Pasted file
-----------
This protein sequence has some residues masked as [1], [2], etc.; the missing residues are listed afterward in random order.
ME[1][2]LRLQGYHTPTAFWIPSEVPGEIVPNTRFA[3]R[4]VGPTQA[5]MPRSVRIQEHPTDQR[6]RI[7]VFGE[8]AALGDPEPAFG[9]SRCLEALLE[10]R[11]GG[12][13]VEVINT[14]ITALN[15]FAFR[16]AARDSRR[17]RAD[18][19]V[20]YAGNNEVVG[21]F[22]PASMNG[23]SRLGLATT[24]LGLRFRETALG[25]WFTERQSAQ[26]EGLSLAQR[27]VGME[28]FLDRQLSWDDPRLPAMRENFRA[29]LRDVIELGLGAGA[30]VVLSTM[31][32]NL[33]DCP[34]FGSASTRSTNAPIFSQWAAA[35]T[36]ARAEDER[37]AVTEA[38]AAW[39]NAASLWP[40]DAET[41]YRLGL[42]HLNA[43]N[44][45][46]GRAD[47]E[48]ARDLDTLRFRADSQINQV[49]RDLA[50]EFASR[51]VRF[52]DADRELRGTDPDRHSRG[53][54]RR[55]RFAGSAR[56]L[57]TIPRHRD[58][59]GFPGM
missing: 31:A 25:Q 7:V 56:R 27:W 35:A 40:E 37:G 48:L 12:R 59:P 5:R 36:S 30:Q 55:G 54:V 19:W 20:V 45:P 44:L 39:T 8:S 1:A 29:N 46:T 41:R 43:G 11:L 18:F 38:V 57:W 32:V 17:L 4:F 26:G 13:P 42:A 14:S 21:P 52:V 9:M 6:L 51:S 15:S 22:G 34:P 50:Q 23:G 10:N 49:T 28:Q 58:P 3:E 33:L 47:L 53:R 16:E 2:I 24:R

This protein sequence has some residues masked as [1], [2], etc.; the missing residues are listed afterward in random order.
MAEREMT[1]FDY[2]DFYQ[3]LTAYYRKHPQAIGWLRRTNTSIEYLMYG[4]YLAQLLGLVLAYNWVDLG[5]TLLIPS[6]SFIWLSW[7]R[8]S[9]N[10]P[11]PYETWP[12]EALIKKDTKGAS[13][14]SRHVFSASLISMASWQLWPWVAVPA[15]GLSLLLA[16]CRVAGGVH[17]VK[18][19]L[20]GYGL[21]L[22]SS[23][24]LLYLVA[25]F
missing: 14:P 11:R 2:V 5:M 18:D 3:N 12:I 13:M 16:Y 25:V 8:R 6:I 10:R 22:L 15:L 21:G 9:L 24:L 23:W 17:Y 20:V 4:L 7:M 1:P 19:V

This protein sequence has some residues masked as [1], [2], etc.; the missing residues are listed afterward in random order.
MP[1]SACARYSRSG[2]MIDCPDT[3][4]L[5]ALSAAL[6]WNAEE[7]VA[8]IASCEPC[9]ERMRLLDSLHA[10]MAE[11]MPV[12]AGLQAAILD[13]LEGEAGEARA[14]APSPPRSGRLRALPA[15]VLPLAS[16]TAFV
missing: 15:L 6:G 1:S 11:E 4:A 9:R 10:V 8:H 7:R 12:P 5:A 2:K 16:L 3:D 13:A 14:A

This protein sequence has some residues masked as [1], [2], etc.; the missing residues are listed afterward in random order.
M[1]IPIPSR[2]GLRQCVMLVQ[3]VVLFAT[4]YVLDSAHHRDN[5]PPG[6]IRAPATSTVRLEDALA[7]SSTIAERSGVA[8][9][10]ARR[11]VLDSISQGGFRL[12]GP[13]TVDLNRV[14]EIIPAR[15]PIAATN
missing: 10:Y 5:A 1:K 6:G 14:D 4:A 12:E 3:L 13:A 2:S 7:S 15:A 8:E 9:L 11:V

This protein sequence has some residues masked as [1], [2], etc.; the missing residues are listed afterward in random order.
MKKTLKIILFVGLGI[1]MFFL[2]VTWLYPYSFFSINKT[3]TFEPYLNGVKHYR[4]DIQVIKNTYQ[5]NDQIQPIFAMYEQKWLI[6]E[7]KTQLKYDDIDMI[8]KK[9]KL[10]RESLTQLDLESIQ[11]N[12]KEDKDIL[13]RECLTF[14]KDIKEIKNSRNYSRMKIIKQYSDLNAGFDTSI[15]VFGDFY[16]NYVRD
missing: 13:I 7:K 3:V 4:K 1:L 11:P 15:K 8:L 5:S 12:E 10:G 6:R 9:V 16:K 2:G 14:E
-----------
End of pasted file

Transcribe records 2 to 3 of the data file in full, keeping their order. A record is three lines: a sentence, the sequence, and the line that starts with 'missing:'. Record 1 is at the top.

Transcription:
This protein sequence has some residues masked as [1], [2], etc.; the missing residues are listed afterward in random order.
MAEREMT[1]FDY[2]DFYQ[3]LTAYYRKHPQAIGWLRRTNTSIEYLMYG[4]YLAQLLGLVLAYNWVDLG[5]TLLIPS[6]SFIWLSW[7]R[8]S[9]N[10]P[11]PYETWP[12]EALIKKDTKGAS[13][14]SRHVFSASLISMASWQLWPWVAVPA[15]GLSLLLA[16]CRVAGGVH[17]VK[18][19]L[20]GYGL[21]L[22]SS[23][24]LLYLVA[25]F
missing: 14:P 11:R 2:V 5:M 18:D 3:N 12:I 13:M 16:Y 25:V 8:R 6:I 10:R 22:L 15:L 21:G 9:L 24:L 23:W 17:Y 20:V 4:L 7:M 1:P 19:V

This protein sequence has some residues masked as [1], [2], etc.; the missing residues are listed afterward in random order.
MP[1]SACARYSRSG[2]MIDCPDT[3][4]L[5]ALSAAL[6]WNAEE[7]VA[8]IASCEPC[9]ERMRLLDSLHA[10]MAE[11]MPV[12]AGLQAAILD[13]LEGEAGEARA[14]APSPPRSGRLRALPA[15]VLPLAS[16]TAFV
missing: 15:L 6:G 1:S 11:E 4:A 9:R 10:V 8:H 7:R 12:P 5:A 2:K 16:L 3:D 13:A 14:A